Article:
Currently, the retail sector is a focode innovation that has many emerging technologies, such as payment contactless, trade through mobile or Internet of Things ( The Internet of Things ), which promise to transform the way in which They do business. The retail sector is, for several reasons, the most dynamic to work today, although this approach to innovation is not new: innovation and retail have always gone hand in hand.
Consider, for example, the bar code . Just 60 years ago, a group of black and white lines revolutionize promised when they were patented in 1952, the way in which retailers managed stocks and served their clients.However, not everyone seemed to agree. The most skeptical retailers preferred their selling prices continue writing hand.
It took over 20 years to convince the sellers to give an opportunity to the bar code. It was the June 26, 1974 when the first store used it to scan a product in Cincinnati, United States: a pack of gum Wrigley’s Juicy Fruit that is now on display at the Smithsonian Institution in Washington, DC.
Technological advances and changes in consumer behavior, strengthened by new appliances and media, still transform the retail world today. Then nine other innovations that have revolutionized the retail experience in the last 40 years or just beginning to change exposed.
This year, online shoppers will spend more than 1.5 billion dollars worldwide, a figure that continues to grow. The popularity of the web for purchases has been helped in part by the development of online marketplaces that allow the retailer to sell internationally, reach new audiences, and compete with established players in the market.
Another of the latest innovations that changed the retail world are social networks. More than 40% of consumers use social networks (Facebook, Twitter, Pinterest) To recommend products that have proven, according to our study. In addition to influencing purchasing decisions, social networks offer retailers the ability to gather feedback from users about new products and services. With Facebook, reaching more than one million members since its launch on February 4, 2004, it is clear that social networks are here to stay.
1,500 million consumers use a mobile device or tablet to make a purchase this year, representing more than 204,000 million dollars in sales. It is expected that this figure will double to reach 516,000 million in 2017, when mobile commerce celebrate its 20th anniversary. The first time a mobile phone was used to make a purchase was in 1997 in Helsinki, Finland, when two Coca-Cola vending machines were configured to accept payments via SMS. Now, the mobile is becoming increasingly important for retailers to interact, support and sell to buyers, both in physical stores and online through mobile applications and websites channel.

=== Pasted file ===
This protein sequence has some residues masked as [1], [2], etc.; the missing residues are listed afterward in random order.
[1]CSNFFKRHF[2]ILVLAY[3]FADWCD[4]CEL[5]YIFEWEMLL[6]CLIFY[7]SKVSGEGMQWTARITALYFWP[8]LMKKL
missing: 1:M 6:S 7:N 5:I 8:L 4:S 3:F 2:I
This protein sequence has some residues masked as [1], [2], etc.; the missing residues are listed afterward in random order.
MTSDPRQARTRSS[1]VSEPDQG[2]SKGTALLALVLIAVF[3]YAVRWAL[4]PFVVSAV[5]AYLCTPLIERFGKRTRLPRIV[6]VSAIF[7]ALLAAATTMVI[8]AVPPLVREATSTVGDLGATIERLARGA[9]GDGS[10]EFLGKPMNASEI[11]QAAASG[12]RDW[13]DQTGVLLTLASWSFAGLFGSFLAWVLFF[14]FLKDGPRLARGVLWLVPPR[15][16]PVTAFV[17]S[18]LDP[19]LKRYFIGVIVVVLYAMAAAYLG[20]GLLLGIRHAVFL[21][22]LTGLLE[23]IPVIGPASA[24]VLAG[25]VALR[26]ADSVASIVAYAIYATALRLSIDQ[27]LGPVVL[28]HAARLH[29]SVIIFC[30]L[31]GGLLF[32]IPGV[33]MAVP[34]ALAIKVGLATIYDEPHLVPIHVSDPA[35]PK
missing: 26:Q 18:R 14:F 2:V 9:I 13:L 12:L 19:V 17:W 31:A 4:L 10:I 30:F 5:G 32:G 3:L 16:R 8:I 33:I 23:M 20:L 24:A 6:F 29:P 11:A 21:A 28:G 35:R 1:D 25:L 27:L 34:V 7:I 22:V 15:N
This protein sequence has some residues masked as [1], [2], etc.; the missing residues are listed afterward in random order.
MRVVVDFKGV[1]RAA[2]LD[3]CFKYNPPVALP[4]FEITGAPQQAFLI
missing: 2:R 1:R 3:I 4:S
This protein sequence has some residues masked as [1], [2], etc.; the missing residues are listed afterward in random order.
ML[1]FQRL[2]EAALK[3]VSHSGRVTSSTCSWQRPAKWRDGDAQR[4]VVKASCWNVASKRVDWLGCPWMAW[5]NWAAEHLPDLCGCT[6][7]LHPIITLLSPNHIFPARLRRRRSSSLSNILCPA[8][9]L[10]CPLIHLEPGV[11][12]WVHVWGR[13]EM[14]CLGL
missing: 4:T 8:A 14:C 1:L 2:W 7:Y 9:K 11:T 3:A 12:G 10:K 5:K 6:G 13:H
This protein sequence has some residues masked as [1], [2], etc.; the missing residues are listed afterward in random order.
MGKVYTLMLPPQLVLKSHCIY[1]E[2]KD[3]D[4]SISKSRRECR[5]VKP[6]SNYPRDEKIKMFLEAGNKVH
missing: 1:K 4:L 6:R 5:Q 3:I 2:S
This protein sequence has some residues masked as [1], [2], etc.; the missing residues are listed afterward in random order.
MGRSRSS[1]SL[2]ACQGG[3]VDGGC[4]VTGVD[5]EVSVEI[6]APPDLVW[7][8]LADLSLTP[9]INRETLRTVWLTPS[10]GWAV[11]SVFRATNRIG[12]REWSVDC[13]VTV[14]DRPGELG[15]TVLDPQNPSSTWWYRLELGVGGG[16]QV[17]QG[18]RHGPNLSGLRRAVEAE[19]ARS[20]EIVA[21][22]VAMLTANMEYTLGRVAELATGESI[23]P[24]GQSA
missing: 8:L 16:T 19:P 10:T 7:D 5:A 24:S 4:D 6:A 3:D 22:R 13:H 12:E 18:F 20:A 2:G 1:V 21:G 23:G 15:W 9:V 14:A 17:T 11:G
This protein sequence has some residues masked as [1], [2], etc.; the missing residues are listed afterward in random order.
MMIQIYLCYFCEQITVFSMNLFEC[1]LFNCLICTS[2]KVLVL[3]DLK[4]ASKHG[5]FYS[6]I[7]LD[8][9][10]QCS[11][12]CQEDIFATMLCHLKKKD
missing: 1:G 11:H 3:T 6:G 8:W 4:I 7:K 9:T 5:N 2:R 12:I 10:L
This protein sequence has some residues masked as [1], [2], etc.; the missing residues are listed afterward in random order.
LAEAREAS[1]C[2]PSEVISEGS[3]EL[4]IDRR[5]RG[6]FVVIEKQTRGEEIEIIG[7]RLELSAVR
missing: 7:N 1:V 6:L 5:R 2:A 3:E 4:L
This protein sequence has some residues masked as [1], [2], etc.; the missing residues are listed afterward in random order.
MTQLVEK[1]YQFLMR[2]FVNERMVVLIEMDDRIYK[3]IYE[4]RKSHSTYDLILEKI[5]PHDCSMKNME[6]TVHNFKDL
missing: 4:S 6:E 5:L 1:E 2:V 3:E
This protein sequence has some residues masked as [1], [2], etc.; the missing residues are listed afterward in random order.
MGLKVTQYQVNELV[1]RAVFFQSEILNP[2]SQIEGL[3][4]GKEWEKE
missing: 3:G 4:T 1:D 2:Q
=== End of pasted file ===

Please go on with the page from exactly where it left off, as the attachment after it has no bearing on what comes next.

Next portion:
In retail, the “eureka moment” occurred on February 13, 1995, when the British supermarket Tesco launched the first loyalty program based on cards, able to identify interesting patterns in consumer behavior. Now, almost twenty years later, retailers around the world can acquire and analyze more data than ever, and information obtained influences all aspects of retail, from decision making to marketing promotions and design shops.
The Internet of Things (The Internet of Things)
The idea to connect everyday objects Internet was first proposed by Mark Weiser in September 1991. Just over 20 years later, the Internet of things is a reality, with a global market of connected objects that reached a value of $ 1.9 trillion last year. As more objects are connected, this market is expected to reach 7,100 million dollars in 2020.
In 1994, researchers at Ericsson invented a way to connect mobile devices to wirelessly accessories, which later became known as Bluetooth. Twenty years later, a lower power version of Bluetooth is used in the beacons to transmit location – based mobile devices messages. In addition to helping retailers to reach shoppers with relevant offers and promotions based on the locations of their customers into the store, the beacons offer businesses a lot of data and new insights into buyer behavior they enable better decisions when planning the stock and store design.
Invented by Dr. Howard Schneider to reduce waiting times for payment, the first self-service ATMs were introduced in a store Price Chopper in Clifton, New York, in 1992. More recently, these self-tellers have become a common sight in supermarkets and shops, quadrupling its number since 2008. at the end of this year is estimated to be 430,000 ATMs worldwide self.
Civilian use of unmanned aircraft is taking off, as companies are considering how they could be used to deliver products and provide important services such as wireless internet, to remote locations. For retailers, the drones have enormous potential to make deliveries faster and cheaper, why is expected that the market for these drones can exceed 400 million in 2020.
Now that the price of 3D printers is becoming more affordable and that several essential patents expire this year, a larger number of 3D printing products are coming to market. This offers retailers an excellent opportunity to produce customized products ordered in the shop. However, these printers also worry some sectors may have the ability to counterfeit products. To meet future challenges, retailers must work hand in hand with manufacturers to ensure that these opportunities are exploited while protecting intellectual property.